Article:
There has been a lot of media coverage and dialogue about the struggles men are facing in the modern day. There's been some solutions forwarded to these struggles as well. Among these, Dr. Anthony Bradley has a more surprising idea that you don't hear every day: revitalizing college fraternities.Anthony is a research fellow and professor and the author of Heroic Fraternities: How College Men Can Save Universities and America. In the first part of our conversation, Anthony offers his take on the state of men in the modern day, the difference between heroic and disordered masculinity, the insights that a writer from the mid-20-century can shed on the forms that disorder can take, and why many men today are choosing the path of resignation. We then turn to Anthony's idea that college fraternities can be the training ground for virtue. We talk about the loftier origins of fraternities, why, at some universities, they devolved into organizations that have become symbolic of the worst traits of masculinity, and Anthony's six principles for reviving the potential of fraternities to shape great men.Resources Related to the PodcastNeurosis and Human Growth: The Struggle Towards Self-Realization by Karen HorneyAoM Podcast #758: The Epic Story of the Making of The GodfatherAnthony's framework and list of resources for the course he teaches on the masculine journeyConnect With Anthony BradleyAnthony's website
7/10/202453 minutes, 29 seconds
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The Sunscreen Debate — Are We Blocking Our Way to Better Health?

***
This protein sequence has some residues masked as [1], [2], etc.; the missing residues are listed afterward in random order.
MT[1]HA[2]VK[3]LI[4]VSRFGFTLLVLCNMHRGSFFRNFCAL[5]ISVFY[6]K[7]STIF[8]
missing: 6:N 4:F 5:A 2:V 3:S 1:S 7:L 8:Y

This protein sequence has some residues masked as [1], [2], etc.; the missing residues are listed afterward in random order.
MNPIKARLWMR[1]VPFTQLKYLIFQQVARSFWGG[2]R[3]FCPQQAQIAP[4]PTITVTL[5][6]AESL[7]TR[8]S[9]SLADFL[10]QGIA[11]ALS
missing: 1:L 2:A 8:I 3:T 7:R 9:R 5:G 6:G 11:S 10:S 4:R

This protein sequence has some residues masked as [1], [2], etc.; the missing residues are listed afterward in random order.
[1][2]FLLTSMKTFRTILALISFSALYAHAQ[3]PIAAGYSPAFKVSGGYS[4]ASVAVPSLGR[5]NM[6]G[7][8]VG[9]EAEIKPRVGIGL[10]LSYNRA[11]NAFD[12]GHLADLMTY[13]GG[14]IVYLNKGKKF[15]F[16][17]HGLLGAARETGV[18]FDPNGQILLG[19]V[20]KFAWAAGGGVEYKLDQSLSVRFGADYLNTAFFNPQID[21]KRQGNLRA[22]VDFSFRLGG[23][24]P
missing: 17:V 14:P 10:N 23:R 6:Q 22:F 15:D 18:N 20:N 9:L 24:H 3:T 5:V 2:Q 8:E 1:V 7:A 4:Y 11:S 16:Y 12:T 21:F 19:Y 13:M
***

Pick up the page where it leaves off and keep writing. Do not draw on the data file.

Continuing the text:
You probably think of the health effects of sunlight as a mixed bag. On the one hand, sun exposure helps your body make vitamin D. But on the other, it can cause skin cancer.To get around this conundrum, dermatologists frequently recommend avoiding sun exposure when you can, slathering on sunscreen when you can't, and taking a vitamin D supplement to make up for the lack of sunlight in your life.Yet in seeking to solve one problem, this advice may open up many others and be contributing to ill health in the West.Today on the show, Rowan Jacobsen, a science journalist who has spent years investigating the health impacts of sunlight, will unpack the underappreciated benefits of sun exposure, and that, crucially, they're not primarily a function of the production of vitamin D and can't be replaced with a pill. We talk about what else is at work in ultraviolet radiation's positive effects on blood pressure, autoimmune diseases, insulin resistance, mood, and more. We also get into how to weigh these benefits against the risk of skin cancer, why health officials in Australia, which has the highest rate of skin cancer in the world, have changed their recommendations around sun exposure, and if there's a role sunscreen should still play in your routine.Resources Related to the PodcastRowan's article in Outside magazine: Is Sunscreen the New Margarine? Rowan's article in the Atlantic: Against Sunscreen AbsolutismAoM Article: Why You Should Become a Sun WorshipperDermatologist Richard Weller's TED talk: Could the Sun Be Good for Your Heart?Australian recommendations on sun exposure Connect With Rowan JacobsonRowan's website